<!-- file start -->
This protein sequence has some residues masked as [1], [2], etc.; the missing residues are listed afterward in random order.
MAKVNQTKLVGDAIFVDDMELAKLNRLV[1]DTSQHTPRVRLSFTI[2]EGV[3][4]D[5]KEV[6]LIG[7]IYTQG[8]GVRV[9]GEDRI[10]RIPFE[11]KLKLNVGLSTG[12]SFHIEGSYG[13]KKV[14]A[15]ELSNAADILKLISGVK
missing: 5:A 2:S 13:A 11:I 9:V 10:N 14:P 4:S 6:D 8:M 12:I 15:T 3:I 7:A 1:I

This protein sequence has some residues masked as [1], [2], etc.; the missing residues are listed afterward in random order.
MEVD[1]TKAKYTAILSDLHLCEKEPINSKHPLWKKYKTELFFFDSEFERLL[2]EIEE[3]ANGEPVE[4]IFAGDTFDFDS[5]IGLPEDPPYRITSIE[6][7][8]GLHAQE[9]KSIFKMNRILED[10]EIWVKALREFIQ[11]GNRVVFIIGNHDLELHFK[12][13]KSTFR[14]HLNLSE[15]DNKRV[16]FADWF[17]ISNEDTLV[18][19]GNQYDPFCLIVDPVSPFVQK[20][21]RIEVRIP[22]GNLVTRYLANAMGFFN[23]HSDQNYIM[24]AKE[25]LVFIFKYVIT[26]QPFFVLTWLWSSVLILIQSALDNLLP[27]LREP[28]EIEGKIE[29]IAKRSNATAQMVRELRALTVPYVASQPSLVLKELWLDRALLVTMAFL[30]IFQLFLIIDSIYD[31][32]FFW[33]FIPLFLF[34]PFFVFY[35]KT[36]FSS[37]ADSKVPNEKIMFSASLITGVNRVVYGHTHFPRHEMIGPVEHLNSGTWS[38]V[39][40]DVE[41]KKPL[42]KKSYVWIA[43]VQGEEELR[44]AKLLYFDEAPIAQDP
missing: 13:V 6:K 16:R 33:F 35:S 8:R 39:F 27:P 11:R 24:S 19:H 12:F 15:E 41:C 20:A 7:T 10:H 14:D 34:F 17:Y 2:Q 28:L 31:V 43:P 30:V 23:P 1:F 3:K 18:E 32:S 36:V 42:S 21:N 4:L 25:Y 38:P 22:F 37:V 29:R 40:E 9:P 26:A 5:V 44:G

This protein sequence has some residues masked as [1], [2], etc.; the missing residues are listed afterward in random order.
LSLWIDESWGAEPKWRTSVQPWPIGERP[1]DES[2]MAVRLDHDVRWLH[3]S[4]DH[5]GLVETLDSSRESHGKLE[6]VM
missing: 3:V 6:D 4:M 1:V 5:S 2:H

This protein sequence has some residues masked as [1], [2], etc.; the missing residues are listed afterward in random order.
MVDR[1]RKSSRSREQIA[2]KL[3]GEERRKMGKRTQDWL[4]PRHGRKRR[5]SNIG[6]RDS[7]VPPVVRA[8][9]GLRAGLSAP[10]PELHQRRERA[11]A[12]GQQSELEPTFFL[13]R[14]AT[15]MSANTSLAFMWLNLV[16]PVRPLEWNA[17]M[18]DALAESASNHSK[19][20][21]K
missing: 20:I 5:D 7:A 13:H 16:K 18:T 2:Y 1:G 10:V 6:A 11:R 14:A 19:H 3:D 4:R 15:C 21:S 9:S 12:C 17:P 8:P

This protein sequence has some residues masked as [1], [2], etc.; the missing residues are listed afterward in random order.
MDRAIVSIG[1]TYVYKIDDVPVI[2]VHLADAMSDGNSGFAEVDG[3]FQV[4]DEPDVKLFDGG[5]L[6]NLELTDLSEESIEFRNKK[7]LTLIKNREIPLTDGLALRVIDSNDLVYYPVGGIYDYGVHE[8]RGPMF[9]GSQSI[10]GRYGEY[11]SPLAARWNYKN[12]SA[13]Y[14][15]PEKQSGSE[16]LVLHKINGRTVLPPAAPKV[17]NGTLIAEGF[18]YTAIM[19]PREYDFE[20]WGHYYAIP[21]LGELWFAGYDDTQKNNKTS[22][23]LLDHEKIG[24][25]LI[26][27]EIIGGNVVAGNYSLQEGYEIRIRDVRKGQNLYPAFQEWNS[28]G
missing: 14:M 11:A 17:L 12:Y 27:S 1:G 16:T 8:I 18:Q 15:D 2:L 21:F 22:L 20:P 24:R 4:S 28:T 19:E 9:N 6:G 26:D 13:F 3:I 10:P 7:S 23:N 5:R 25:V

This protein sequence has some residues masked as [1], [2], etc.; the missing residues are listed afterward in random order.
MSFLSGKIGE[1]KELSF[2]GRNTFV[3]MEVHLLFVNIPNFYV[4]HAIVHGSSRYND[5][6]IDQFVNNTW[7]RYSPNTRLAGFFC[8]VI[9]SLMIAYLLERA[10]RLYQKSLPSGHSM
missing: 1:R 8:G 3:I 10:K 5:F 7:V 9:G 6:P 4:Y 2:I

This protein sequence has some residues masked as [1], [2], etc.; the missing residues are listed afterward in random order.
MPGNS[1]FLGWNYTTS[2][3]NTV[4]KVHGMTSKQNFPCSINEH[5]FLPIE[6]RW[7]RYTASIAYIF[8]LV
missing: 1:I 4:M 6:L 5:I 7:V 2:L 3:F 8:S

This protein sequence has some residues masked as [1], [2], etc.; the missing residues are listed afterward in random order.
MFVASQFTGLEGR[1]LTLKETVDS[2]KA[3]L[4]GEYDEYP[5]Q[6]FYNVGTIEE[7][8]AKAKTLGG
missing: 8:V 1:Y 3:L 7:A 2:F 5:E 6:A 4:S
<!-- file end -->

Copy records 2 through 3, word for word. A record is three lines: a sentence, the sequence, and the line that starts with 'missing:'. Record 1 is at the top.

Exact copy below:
This protein sequence has some residues masked as [1], [2], etc.; the missing residues are listed afterward in random order.
MEVD[1]TKAKYTAILSDLHLCEKEPINSKHPLWKKYKTELFFFDSEFERLL[2]EIEE[3]ANGEPVE[4]IFAGDTFDFDS[5]IGLPEDPPYRITSIE[6][7][8]GLHAQE[9]KSIFKMNRILED[10]EIWVKALREFIQ[11]GNRVVFIIGNHDLELHFK[12][13]KSTFR[14]HLNLSE[15]DNKRV[16]FADWF[17]ISNEDTLV[18][19]GNQYDPFCLIVDPVSPFVQK[20][21]RIEVRIP[22]GNLVTRYLANAMGFFN[23]HSDQNYIM[24]AKE[25]LVFIFKYVIT[26]QPFFVLTWLWSSVLILIQSALDNLLP[27]LREP[28]EIEGKIE[29]IAKRSNATAQMVRELRALTVPYVASQPSLVLKELWLDRALLVTMAFL[30]IFQLFLIIDSIYD[31][32]FFW[33]FIPLFLF[34]PFFVFY[35]KT[36]FSS[37]ADSKVPNEKIMFSASLITGVNRVVYGHTHFPRHEMIGPVEHLNSGTWS[38]V[39][40]DVE[41]KKPL[42]KKSYVWIA[43]VQGEEELR[44]AKLLYFDEAPIAQDP
missing: 13:V 6:K 16:R 33:F 35:S 8:R 39:F 27:P 11:R 24:S 19:H 12:F 15:E 41:C 20:A 7:T 10:H 14:D 34:F 17:Y 2:Q 28:L 31:V 43:P 30:V 23:P 1:F 3:K 18:E 32:S 36:V 42:S 21:N 4:L 25:Y 38:P 22:F 37:V 29:R 40:E 9:P 26:A 5:V 44:G

This protein sequence has some residues masked as [1], [2], etc.; the missing residues are listed afterward in random order.
LSLWIDESWGAEPKWRTSVQPWPIGERP[1]DES[2]MAVRLDHDVRWLH[3]S[4]DH[5]GLVETLDSSRESHGKLE[6]VM
missing: 3:V 6:D 4:M 1:V 5:S 2:H